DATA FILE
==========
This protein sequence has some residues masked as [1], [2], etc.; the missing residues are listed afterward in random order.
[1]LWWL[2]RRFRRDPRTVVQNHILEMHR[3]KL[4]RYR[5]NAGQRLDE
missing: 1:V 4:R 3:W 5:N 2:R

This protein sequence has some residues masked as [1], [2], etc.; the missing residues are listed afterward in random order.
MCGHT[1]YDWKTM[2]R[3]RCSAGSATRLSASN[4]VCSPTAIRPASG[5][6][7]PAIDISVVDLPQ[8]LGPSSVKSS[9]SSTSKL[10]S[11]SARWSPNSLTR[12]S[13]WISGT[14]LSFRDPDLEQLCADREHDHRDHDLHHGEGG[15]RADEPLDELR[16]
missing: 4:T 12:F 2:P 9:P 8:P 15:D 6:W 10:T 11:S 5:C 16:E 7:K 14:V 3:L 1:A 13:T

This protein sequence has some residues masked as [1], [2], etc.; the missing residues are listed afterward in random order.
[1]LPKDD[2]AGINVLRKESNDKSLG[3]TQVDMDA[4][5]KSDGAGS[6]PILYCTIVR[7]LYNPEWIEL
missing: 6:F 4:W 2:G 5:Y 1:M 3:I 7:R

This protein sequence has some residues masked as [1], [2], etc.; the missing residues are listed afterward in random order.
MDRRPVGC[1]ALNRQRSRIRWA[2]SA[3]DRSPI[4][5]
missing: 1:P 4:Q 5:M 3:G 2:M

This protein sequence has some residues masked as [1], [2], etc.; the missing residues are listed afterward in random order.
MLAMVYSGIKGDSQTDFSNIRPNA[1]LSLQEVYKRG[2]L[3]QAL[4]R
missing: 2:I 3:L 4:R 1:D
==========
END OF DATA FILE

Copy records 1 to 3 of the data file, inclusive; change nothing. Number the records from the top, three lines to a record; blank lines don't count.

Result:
This protein sequence has some residues masked as [1], [2], etc.; the missing residues are listed afterward in random order.
[1]LWWL[2]RRFRRDPRTVVQNHILEMHR[3]KL[4]RYR[5]NAGQRLDE
missing: 1:V 4:R 3:W 5:N 2:R

This protein sequence has some residues masked as [1], [2], etc.; the missing residues are listed afterward in random order.
MCGHT[1]YDWKTM[2]R[3]RCSAGSATRLSASN[4]VCSPTAIRPASG[5][6][7]PAIDISVVDLPQ[8]LGPSSVKSS[9]SSTSKL[10]S[11]SARWSPNSLTR[12]S[13]WISGT[14]LSFRDPDLEQLCADREHDHRDHDLHHGEGG[15]RADEPLDELR[16]
missing: 4:T 12:F 2:P 9:P 8:P 15:D 6:W 10:T 11:S 5:C 16:E 7:K 14:V 3:L 1:A 13:T

This protein sequence has some residues masked as [1], [2], etc.; the missing residues are listed afterward in random order.
[1]LPKDD[2]AGINVLRKESNDKSLG[3]TQVDMDA[4][5]KSDGAGS[6]PILYCTIVR[7]LYNPEWIEL
missing: 6:F 4:W 2:G 5:Y 1:M 3:I 7:R